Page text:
The idea that there are five senses dates back to Aristotle, who was one of the first philosophers to examine them systematically. Though it has become conventional wisdom, many scientists and philosophers would argue that this idea is outdated and inaccurate. Indeed, they have given many different answers to this question, ranging from just three (the number of different kinds of physical energy we can detect) to 33 or more senses. Perhaps surprisingly, the issue remains controversial, partly because it is (...)
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  20. Coordinating Attention Requires Coordinated Senses.Lucas Battich, Merle T. Fairhurst & Ophelia Deroy - 2020 - Psychonomic Bulletin and Review 27 (6):1126-1138.
    From playing basketball to ordering at a food counter, we frequently and effortlessly coordinate our attention with others towards a common focus: we look at the ball, or point at a piece of cake. This non-verbal coordination of attention plays a fundamental role in our social lives: it ensures that we refer to the same object, develop a shared language, understand each other’s mental states, and coordinate our actions. Models of joint attention generally attribute this accomplishment to gaze coordination. But (...)
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  21. Molyneux’s Question and Somatosensory Spaces.Tony Cheng - 2020 - In Brian Glenney Gabriele Ferretti (ed.), Molyneux’s Question and the History of Philosophy.
  22. Do Looks Constitute Our Perceptual Evidence?Harmen Ghijsen - 2020 - Philosophical Issues 30 (1):132-147.
    Many philosophers take experience to be an essential aspect of perceptual justification. I argue against a specific variety of such an experientialist view, namely, the Looks View of perceptual justification, according to which our visual beliefs are mediately justified by beliefs about the way things look. I describe three types of cases that put pressure on the idea that perceptual justification is always related to looks-related reasons: unsophisticated cognizers, multimodal identification, and amodal completion. I then provide a tentative diagnosis of (...)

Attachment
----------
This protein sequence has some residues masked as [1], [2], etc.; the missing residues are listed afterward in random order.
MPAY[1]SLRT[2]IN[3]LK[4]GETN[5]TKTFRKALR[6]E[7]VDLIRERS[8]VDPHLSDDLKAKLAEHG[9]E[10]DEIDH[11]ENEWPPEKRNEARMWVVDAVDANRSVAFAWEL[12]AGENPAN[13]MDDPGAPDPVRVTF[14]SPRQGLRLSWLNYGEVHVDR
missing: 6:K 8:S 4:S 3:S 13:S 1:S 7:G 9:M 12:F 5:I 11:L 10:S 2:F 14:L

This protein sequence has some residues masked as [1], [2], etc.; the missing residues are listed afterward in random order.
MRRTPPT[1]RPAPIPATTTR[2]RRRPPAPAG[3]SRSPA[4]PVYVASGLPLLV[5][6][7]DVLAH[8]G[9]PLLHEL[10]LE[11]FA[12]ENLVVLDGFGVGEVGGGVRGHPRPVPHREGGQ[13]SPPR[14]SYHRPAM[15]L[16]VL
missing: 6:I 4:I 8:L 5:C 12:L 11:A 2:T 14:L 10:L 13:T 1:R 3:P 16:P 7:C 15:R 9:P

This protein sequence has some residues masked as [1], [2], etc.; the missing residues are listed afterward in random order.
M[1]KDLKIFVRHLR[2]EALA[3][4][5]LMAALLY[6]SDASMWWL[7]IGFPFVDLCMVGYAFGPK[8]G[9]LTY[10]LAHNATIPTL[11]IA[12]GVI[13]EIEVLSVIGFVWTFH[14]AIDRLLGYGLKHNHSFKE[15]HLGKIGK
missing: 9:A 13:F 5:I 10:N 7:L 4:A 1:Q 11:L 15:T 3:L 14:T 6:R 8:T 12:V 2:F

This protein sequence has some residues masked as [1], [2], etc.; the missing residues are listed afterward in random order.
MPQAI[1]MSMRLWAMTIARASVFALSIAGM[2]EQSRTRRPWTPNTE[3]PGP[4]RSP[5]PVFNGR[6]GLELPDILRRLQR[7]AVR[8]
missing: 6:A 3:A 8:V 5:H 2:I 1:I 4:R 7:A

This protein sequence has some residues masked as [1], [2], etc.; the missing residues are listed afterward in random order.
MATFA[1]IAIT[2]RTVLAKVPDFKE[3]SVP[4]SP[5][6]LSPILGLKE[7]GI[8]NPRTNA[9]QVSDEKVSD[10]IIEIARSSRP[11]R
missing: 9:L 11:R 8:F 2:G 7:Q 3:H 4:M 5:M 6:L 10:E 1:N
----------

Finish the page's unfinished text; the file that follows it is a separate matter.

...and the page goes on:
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  23. Many Molyneux Questions.Mohan Matthen & Jonathan Cohen - 2020 - Australasian Journal of Philosophy 98 (1):47-63.
    Molyneux's Question (MQ) concerns whether a newly sighted man would recognize/distinguish a sphere and a cube by vision, assuming he could previously do this by touch. We argue that (MQ) splits into questions about (a) shared representations of space in different perceptual systems, and about (b) shared ways of constructing higher dimensional spatiotemporal features from information about lower dimensional ones, most of the technical difficulty centring on (b). So understood, MQ resists any monolithic answer: everything depends on the constraints faced (...)
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  24. The Role of Attention in Multisensory Integration.Christopher Mole - 2020 - Multisensory Research 31 (3):337–349.
    Evidence concerning the relationship between attention and multisensory integration has long been thought to lead us into a paradox. The paradox has its roots in evidence that seems to show that attention exerts an influence on integration, and that integration also exerts an influence on attention. This creates an appearance of paradox only if it is understood to imply that particular instances of the integration process must occur both before and after particular instances of the attention process. But this appearance (...)
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  25. Multimodal Mental Imagery and Naturalized Epistemology.Bence Nanay - 2020 - In Dimitria Gatzia & Berit Brogaard (eds.), The Epistemology of Nonvisual Perception. New York: Oxford University Press.